Mad Money

Cramer: 3 stocks being sold by mistake

Cramer: Best explanation for today's decline

Jim Cramer saw nothing but mindless, willy-nilly selling on Wednesday, especially when three perfectly good stocks were sold off for no reason. What is so bad out there for investors to fear?

Cramer considers Dow Chemical, RR Donnelley and General Electric to be three solid companies with good stories. He has emphasized them repeatedly on CNBC's "Mad Money."

"Declines like we have seen in these three stocks have become endemic in this market," Cramer said. (Tweet This)

In order to figure out why someone would sell these stocks, Cramer tried to figure out the mindset of the seller. For example, perhaps a seller would get rid of Dow Chemical because they are trying to dodge the three or four points of pain that could be caused by declining earnings estimates, even though there is no sign that is happening.

A worker looks at the 9HA Gas Turbine, at the General Electric plant in Belfort, France.
Frederick Florin | AFP | Getty Images

In Cramer's perspective, any investor who sells Dow right now doesn't care about getting a high-quality company with a 3.8 percent yield that could be headed to 4 percent if the stock drops a couple of points. That is fantastic yield in a world when the 10-year Treasury has slightly more than 2 percent.

Or how about commercial printing company RR Donnelley?

What the heck could be so dangerous about owning a company with a gigantic cash flow like RR Donnelley? As far as Cramer is concerned, with a 6.6 percent yield the company is paying investors to wait for its breakup that will divide it into three companies that are worth more than the whole.

"How could someone want out of RR Donnelley that badly? I can't get my head around it. How can this stock be so dangerous to people that they have to get rid of it at this very moment instead of waiting for all the positives to unfold?" Cramer asked.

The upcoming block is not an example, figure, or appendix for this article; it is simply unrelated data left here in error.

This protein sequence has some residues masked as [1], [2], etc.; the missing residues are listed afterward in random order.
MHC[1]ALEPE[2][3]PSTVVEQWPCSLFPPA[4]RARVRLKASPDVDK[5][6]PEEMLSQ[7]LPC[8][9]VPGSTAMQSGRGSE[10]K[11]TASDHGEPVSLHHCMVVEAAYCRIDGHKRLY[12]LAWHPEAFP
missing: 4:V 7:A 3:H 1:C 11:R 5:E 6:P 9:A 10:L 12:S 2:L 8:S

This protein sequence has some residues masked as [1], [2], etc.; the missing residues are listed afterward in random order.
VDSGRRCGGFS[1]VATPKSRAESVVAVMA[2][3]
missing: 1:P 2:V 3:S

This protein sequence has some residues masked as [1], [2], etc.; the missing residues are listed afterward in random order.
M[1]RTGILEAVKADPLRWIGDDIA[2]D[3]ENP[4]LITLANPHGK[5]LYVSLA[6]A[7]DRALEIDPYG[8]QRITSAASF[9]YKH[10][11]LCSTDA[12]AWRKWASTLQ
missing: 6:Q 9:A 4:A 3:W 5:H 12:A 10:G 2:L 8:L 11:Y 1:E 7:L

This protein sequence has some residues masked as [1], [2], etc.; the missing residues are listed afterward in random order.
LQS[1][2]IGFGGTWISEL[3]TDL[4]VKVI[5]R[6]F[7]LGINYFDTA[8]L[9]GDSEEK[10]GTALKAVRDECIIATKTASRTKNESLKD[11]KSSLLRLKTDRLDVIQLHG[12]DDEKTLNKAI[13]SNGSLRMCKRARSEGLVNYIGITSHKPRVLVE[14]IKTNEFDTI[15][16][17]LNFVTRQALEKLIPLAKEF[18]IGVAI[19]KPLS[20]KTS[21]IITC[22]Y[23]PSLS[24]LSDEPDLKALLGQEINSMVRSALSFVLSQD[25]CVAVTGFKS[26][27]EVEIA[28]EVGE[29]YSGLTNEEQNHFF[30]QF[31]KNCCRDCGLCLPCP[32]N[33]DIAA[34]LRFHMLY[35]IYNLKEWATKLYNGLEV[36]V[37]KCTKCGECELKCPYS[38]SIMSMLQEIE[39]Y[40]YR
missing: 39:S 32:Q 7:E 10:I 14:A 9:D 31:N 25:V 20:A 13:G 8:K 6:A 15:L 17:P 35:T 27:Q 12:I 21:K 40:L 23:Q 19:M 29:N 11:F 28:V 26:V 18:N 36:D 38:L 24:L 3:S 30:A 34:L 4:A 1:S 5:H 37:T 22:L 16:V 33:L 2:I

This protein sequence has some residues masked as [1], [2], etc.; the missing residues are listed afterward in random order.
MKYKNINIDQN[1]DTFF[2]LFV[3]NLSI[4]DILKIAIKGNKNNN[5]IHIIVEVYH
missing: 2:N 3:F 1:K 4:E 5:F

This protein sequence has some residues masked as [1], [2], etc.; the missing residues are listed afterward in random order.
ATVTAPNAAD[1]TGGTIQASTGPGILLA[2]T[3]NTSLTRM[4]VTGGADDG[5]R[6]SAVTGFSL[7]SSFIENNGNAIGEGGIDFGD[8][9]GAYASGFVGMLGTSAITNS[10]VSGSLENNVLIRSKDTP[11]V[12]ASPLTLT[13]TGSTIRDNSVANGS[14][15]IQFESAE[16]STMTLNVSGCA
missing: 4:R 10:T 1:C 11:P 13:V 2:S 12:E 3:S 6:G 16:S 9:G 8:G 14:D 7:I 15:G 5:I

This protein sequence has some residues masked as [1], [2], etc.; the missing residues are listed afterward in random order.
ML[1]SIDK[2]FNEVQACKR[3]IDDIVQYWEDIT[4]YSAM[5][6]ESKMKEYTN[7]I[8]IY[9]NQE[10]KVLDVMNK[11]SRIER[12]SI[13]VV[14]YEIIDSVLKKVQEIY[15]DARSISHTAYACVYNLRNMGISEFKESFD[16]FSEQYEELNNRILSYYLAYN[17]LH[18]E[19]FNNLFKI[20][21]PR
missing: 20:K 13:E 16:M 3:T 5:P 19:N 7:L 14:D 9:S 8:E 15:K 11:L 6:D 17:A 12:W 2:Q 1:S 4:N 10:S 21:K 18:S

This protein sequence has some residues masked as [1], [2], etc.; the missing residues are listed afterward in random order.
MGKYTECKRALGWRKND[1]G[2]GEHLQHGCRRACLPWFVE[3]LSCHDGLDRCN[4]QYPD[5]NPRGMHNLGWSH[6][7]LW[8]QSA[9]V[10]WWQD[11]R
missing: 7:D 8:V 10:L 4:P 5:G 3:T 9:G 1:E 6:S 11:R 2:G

Then there is General Electric, with a 3.5 percent yield and has some of the fastest organic growth of any industrial out there. Cramer has watched as the company has become more and more industrially oriented, with only 10 percent of its business coming from finance.

Yes, it does have 6 percent of revenues driven from China and 13 percent of the company is devoted to oil and gas. But that leaves 81 percent of the company in fantastic shape and growing nicely. That could translate into dividend boosts and buyback galore.

Cramer used these three stocks as examples, but he could have chosen from dozens of stocks. He is concerned with the amount of good companies with good yields that are doing fairly well that are being sold off.

"It is as if the whole cohort of decent stocks with good yields and some economic risk has to be banished from portfolios wherever they might be found," Cramer said.

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It is this exact sentiment that makes the market so unforgiving, and makes investors feel like there is something bad lurking behind every corner.

The only conclusion that Cramer could draw from the selling mindset is that people think that things are not getting better, and that the Fed will foolishly raise rates. That is why these stocks are for sale.

It's the best explanation that Cramer had, and while it might not be a positive or negative, it's a way to make sense of the ridiculousness that is occurring.

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